torsdag 2 april 2009

Värdet av jämlikhet: Wilkinson och Pickett

"The findings of those statisticians’ successors—that poor children are more likely to fail at school, poor adults to commit crimes and die young, and so on—are nowadays uncontroversial. And policymakers mostly eschew metaphysics. Instead, they try to break such links by spending to “end child poverty” and by targeting health and education initiatives on the neediest. Yet such attempts are doomed to disappoint, say British social scientists, Richard Wilkinson and Kate Pickett, because they conceive of each social ill in isolation, rather than treating their shared root cause. Moreover, they misidentify that cause: it is not poverty as such, but inequality.

It is a sweeping claim, yet the evidence, here painstakingly marshalled, is hard to dispute. Within the rich world, where destitution is rare, countries where incomes are more evenly distributed have longer-lived citizens and lower rates of obesity, delinquency, depression and teenage pregnancy than richer countries where wealth is more concentrated. Studies of British civil servants find that senior ones enjoy better health than their immediate subordinates, who in turn do better than those further down the ladder.

And the evidence is that the differences in status cause these “gradients”. Low-caste Indian children do worse on cognitive tests if they must state their identities beforehand. High-status baboons bred in captivity show elevated levels of stress hormones and become ill more often when they are moved to groups where they no longer dominate.

What to do about this sickness caused by other people’s wealth? Swingeing taxes on the rich, or smaller differences in pay in the first place, say the authors, citing Sweden and Japan as instances of the two alternatives. A decade ago even left-wing politicians were “intensely relaxed about people getting filthy rich”. Now, as it becomes clearer that some of the rich got that way by theft, the idea that they have also caused injury more subtly will gain a readier hearing."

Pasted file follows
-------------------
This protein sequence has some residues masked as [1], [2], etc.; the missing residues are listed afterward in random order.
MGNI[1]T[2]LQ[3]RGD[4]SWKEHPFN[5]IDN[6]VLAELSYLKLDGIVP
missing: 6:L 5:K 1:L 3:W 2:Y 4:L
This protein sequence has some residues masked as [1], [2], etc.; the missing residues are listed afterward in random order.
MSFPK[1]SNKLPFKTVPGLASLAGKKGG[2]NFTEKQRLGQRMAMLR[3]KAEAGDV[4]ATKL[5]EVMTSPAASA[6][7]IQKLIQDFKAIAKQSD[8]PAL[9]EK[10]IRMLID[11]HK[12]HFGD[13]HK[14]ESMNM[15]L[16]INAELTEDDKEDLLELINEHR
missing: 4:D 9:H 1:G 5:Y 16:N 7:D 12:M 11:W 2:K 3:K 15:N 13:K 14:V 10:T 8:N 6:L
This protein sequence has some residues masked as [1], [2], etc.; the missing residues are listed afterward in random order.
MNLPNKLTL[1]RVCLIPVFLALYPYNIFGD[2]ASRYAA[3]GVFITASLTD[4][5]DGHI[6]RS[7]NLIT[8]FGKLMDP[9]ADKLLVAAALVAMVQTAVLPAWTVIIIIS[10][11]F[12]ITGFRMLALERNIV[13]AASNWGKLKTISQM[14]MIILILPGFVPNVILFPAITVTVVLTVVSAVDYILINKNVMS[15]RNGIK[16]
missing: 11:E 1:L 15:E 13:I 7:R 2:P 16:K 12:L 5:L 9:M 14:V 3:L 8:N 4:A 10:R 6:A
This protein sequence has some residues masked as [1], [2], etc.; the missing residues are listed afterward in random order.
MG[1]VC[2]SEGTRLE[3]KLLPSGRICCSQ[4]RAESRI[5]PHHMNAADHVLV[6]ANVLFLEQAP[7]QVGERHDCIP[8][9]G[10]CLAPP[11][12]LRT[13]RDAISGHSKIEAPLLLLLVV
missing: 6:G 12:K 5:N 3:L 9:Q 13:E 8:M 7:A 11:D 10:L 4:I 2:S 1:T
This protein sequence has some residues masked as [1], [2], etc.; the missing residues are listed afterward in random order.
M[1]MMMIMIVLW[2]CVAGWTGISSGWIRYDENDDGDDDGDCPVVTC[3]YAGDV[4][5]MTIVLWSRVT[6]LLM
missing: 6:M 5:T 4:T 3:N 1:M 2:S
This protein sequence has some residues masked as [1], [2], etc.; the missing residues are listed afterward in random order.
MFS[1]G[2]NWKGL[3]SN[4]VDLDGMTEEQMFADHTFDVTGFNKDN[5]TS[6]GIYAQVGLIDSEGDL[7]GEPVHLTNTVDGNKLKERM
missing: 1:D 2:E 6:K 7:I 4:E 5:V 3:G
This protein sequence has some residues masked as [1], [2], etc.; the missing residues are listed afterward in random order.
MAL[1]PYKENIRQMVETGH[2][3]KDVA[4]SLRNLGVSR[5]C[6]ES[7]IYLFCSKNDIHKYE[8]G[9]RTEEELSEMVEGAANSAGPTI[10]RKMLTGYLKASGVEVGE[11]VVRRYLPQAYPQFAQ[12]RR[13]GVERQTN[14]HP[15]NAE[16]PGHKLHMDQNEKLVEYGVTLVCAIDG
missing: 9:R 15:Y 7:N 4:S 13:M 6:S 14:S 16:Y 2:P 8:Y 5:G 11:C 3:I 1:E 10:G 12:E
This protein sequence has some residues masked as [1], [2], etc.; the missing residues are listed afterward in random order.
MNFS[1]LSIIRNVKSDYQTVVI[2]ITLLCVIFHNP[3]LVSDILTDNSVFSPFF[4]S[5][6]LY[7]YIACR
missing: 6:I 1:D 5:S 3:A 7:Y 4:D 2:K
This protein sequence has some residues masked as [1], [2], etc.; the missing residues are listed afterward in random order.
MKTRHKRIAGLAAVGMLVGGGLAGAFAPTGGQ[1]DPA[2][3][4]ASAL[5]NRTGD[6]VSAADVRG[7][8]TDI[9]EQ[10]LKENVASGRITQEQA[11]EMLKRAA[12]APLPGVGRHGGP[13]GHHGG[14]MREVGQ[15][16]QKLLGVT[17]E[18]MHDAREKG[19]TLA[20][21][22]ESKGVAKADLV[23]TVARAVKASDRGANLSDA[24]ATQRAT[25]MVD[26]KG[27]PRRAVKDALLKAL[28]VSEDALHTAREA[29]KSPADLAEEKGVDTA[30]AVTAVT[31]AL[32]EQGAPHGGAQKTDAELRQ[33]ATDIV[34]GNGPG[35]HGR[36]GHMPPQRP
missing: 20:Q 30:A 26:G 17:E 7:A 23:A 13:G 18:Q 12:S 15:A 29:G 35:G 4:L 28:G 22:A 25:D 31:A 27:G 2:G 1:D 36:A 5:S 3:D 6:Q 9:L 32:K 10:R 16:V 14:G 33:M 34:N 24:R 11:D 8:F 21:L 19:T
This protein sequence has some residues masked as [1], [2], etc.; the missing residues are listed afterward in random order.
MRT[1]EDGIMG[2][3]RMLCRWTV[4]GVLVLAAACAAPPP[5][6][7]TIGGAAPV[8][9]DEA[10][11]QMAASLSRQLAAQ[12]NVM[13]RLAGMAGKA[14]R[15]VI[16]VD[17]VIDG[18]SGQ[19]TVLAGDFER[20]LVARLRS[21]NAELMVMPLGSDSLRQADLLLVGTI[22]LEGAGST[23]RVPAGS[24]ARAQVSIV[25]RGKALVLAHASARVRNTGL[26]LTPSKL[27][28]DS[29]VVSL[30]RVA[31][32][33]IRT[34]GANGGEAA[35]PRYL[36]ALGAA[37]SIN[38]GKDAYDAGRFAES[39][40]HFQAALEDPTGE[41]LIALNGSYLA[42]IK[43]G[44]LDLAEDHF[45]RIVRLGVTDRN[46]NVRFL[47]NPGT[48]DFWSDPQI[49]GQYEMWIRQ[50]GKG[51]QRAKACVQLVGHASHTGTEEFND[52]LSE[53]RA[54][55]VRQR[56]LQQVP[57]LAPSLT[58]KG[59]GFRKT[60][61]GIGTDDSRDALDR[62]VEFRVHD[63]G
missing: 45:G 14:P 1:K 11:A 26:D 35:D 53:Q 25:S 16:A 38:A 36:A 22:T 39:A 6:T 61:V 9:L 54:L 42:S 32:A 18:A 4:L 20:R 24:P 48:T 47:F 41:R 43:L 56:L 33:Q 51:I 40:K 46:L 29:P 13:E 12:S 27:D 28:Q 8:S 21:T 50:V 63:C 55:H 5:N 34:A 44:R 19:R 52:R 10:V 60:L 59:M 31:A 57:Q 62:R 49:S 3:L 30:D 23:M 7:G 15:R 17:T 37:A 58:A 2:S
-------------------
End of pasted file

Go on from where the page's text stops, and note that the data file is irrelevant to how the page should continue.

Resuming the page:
Economist recenserar boken The Spirit Level: Why More Equal Societies Almost Always Do Better av Richard Wilkinson och Kate Pickett. "Social Inequality: Always With Us", 26 februari.

Uppdatering 6 maj
Jag citerade 2 april här The Economists recension av Richard Wilkinson och Kate Picketts bok The Spirit Level. Dess centrala tes - att ojämlikhet är dåligt för typ allt och alla - är intressant, så jag är nyfiken på det svenska mottagandet. Här resultat från googling:

Lena Gunnarsson, "Skam och oro: livsfarligt", Flamman 3 juli 2006
Olle Lundberg, "Wilkinson och ojämlikheten"
Katrine Kielos, "Vi blir sjuka av inkomstklyftor", Aftonbladet 10 april 2009
bloggen Politik & Filosofi, "Jämlika samhällen bra för alla"
Enn Kokks blogg, "Lästips: Kind of Blue och Kind of Red"
Bloggen Tankar från vänster, "Inkomstskillnader, rättvisa och 'The spirit level'"

uppdatering 17 februari 2010: vänligt kritiska recensioner av Spirit Level
John Kay i Financial Times 23 mars 2009
Lane Kenworthy 18 januari 2010
Andrew Leigh, "Look at the changes, not at the levels", 14 december 2009

Det handlar mycket om användandet av scatterplots som bevisning, om valen av datakällor och att ett par outliers (USA, Japan inte minst) påverkar resultaten alltför starkt, om problemet att Wilkinson-Picketts scatterplots i i princip alla fall är synkrona (jämförande mellan länder vid en tidpunkt) och inte diakrona (jämförande över tid), och om det problematiska i Wilkinson-Picketts kausalitet med "social stress" som huvudsaklig länk mellan ojämlikhet å ena sidan och dåliga utfall å andra sidan.

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